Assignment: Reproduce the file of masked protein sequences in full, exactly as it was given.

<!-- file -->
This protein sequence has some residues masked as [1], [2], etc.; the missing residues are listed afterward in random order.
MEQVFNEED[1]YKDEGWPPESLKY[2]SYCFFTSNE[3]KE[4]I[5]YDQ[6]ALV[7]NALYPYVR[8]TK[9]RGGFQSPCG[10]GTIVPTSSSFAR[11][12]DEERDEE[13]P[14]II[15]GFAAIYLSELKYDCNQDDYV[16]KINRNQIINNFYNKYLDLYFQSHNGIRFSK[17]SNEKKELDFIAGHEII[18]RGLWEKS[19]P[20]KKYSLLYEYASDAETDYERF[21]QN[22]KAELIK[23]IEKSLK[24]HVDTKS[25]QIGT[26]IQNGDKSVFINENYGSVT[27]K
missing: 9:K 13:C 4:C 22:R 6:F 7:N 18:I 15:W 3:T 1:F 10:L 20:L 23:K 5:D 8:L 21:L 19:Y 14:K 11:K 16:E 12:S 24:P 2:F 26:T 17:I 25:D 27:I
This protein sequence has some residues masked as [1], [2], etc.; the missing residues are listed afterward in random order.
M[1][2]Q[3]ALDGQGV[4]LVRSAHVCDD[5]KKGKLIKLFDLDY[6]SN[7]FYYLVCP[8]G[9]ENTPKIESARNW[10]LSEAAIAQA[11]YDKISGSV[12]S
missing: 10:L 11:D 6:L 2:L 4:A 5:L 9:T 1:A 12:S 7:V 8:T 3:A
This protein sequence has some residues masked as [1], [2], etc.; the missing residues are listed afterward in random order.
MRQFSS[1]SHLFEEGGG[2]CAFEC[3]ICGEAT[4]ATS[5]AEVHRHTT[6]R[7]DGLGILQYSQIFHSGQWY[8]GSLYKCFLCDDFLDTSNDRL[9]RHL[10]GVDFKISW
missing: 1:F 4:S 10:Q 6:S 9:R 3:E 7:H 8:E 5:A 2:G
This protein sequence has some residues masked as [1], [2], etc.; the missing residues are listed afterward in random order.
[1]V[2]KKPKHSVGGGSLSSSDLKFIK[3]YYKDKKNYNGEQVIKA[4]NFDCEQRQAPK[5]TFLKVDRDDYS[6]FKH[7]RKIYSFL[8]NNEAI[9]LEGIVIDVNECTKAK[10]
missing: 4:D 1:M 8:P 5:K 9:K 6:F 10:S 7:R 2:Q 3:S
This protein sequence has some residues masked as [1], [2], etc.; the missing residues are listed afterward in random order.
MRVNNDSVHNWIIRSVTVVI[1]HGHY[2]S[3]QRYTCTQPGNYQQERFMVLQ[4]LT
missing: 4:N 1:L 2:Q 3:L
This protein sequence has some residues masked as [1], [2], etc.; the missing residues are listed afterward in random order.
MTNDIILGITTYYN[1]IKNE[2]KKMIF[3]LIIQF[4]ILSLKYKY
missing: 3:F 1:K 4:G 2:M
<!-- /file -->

This protein sequence has some residues masked as [1], [2], etc.; the missing residues are listed afterward in random order.
MEQVFNEED[1]YKDEGWPPESLKY[2]SYCFFTSNE[3]KE[4]I[5]YDQ[6]ALV[7]NALYPYVR[8]TK[9]RGGFQSPCG[10]GTIVPTSSSFAR[11][12]DEERDEE[13]P[14]II[15]GFAAIYLSELKYDCNQDDYV[16]KINRNQIINNFYNKYLDLYFQSHNGIRFSK[17]SNEKKELDFIAGHEII[18]RGLWEKS[19]P[20]KKYSLLYEYASDAETDYERF[21]QN[22]KAELIK[23]IEKSLK[24]HVDTKS[25]QIGT[26]IQNGDKSVFINENYGSVT[27]K
missing: 9:K 13:C 4:C 22:R 6:F 7:N 18:I 15:W 3:T 1:F 10:L 20:L 23:K 5:D 8:L 21:L 19:Y 14:K 11:K 16:E 12:S 24:P 2:F 26:T 17:I 25:D 27:I
This protein sequence has some residues masked as [1], [2], etc.; the missing residues are listed afterward in random order.
M[1][2]Q[3]ALDGQGV[4]LVRSAHVCDD[5]KKGKLIKLFDLDY[6]SN[7]FYYLVCP[8]G[9]ENTPKIESARNW[10]LSEAAIAQA[11]YDKISGSV[12]S
missing: 10:L 11:D 6:L 2:L 4:A 5:L 9:T 1:A 12:S 7:V 8:T 3:A
This protein sequence has some residues masked as [1], [2], etc.; the missing residues are listed afterward in random order.
MRQFSS[1]SHLFEEGGG[2]CAFEC[3]ICGEAT[4]ATS[5]AEVHRHTT[6]R[7]DGLGILQYSQIFHSGQWY[8]GSLYKCFLCDDFLDTSNDRL[9]RHL[10]GVDFKISW
missing: 1:F 4:S 10:Q 6:S 9:R 3:E 7:H 8:E 5:A 2:G
This protein sequence has some residues masked as [1], [2], etc.; the missing residues are listed afterward in random order.
[1]V[2]KKPKHSVGGGSLSSSDLKFIK[3]YYKDKKNYNGEQVIKA[4]NFDCEQRQAPK[5]TFLKVDRDDYS[6]FKH[7]RKIYSFL[8]NNEAI[9]LEGIVIDVNECTKAK[10]
missing: 4:D 1:M 8:P 5:K 9:K 6:F 10:S 7:R 2:Q 3:S
This protein sequence has some residues masked as [1], [2], etc.; the missing residues are listed afterward in random order.
MRVNNDSVHNWIIRSVTVVI[1]HGHY[2]S[3]QRYTCTQPGNYQQERFMVLQ[4]LT
missing: 4:N 1:L 2:Q 3:L
This protein sequence has some residues masked as [1], [2], etc.; the missing residues are listed afterward in random order.
MTNDIILGITTYYN[1]IKNE[2]KKMIF[3]LIIQF[4]ILSLKYKY
missing: 3:F 1:K 4:G 2:M